Fewer than half of Hong Kong companies give workers paid time off for volunteer work, poll finds
- Proportion of 41 per cent is better than American firms’ 22 per cent in separate survey, but advocates urge bosses to lead by example and take on more proactive role
Fewer than half of Hong Kong companies give employees paid time off for volunteer work, a survey has found, as advocates call for bosses to take the lead in donating time for a good cause.
According to a poll in November by NGO HandsOn Hong Kong and market research firm Nielsen, 41 per cent of local firms provided such support for staff who want to give back to society.
While this was higher than the 22 per cent by American companies in a separate survey, the take-up rate in general for volunteer work locally has been low – a previous study by HandsOn and Nielsen found only one in four Hongkongers did volunteer work over the past 12 months.
The findings have led to NGOs and advocates urging more employers to support staff in these activities ahead of International Volunteering Day on Wednesday.
“It is clear that more work needs to be done as companies have been shown to be a great catalyst for getting someone started on their volunteer journey,” said Sue Toomey, executive director of HandsOn.
“Given that lack of time is the biggest barrier to volunteering, companies can help reduce this by offering several paid days off work for volunteering.”
In the recent survey by HandsOn and Nielsen, 524 local members of the NGO were polled online to understand the impact of volunteering on individuals and companies. It was found that 78 per cent of 466 people who are working or studying wished they had more time outside work to volunteer.
Out of 412 respondents that are working, a mere 12 per cent said their companies donated to the organisation they volunteered with, under a “dollars for days” programme.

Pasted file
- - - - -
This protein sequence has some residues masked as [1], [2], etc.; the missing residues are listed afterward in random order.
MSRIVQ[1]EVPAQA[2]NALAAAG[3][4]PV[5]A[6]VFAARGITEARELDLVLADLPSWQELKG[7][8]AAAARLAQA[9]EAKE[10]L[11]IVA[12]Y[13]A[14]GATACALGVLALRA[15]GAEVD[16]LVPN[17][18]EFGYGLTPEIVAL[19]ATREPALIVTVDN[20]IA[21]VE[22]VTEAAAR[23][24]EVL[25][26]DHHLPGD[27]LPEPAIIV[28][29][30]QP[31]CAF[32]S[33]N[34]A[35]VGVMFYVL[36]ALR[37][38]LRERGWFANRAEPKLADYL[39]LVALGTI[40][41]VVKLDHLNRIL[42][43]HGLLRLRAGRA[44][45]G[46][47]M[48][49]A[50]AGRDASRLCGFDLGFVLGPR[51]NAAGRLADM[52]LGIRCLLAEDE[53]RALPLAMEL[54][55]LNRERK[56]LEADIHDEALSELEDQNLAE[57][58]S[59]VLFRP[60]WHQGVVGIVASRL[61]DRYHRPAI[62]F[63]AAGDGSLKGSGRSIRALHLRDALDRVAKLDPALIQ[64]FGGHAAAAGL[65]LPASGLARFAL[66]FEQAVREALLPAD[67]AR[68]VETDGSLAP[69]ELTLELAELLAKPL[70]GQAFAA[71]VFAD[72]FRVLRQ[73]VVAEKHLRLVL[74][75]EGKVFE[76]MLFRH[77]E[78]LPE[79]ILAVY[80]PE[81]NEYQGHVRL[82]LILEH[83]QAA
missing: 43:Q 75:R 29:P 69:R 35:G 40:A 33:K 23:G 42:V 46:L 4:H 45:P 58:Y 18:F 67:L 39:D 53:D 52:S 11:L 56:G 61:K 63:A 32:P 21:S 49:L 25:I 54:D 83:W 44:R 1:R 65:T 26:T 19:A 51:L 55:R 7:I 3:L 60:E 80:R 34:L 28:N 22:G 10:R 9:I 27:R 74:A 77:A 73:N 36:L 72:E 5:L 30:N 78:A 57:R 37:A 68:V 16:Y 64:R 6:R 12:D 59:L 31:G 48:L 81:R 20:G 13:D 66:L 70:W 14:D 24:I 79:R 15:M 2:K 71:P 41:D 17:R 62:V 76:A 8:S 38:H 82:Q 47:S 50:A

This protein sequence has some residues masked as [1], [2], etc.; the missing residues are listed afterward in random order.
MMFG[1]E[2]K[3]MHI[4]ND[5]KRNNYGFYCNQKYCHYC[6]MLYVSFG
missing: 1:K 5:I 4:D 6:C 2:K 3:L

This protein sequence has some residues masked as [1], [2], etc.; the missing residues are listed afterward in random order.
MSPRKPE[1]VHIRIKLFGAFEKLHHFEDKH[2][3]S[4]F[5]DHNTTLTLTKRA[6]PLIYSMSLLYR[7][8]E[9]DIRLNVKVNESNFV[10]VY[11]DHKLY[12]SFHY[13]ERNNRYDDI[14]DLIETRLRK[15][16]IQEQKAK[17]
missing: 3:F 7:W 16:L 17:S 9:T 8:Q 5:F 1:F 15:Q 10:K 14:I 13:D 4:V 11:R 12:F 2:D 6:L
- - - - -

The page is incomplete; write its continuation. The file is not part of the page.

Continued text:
About 41 per cent of working interviewees said their employers provided paid time for staff to volunteer. This compared with just 22 per cent for American companies last year, according to another report by the Society for Human Resource Management.
Jack Guest, regional lead for diversity and inclusion at banking giant HSBC Asia-Pacific, said management had to set an example in encouraging volunteer work.
“You can have a great structure set up and policies to encourage volunteering, but if it is not demonstrated by senior leaders, a lot of people will not take that advantage,” he said.
Guest added that one of the benefits of volunteer work was that it helped him integrate into the Hong Kong community and see sides of the city he might have missed otherwise.
He said his company offered two days of paid leave for volunteering, and if employees wanted to do more volunteer work, they could discuss with line managers to get an unlimited number of days off as long as they were still able to fulfil their role.
Some 70 per cent of working respondents in the latest HandsOn-Nielsen poll said their companies organised group voluntary activities, with 72 per cent of them having taken part in such events.
The survey also found that such actions contributed to the well-being and confidence of volunteers.
About 83 per cent of all respondents said volunteering improved their mental health and wellness, while 74 per cent said volunteering raised their self esteem.
Citing overseas studies, Toomey said it was shown that people who donated their time for a good cause felt more socially connected, in turn warding off loneliness and depression.
On Monday, Hong Kong Chief Secretary Matthew Cheung Kin-chung said the government’s Volunteer Movement, launched 20 years ago, counts more than 1.3 million people among registered volunteers in the city, with over 3,200 participating organisations.
Director of Social Welfare Carol Yip Man-kuen noted the numbers had almost doubled from the figure a decade ago while the hours of volunteer work were also increasing.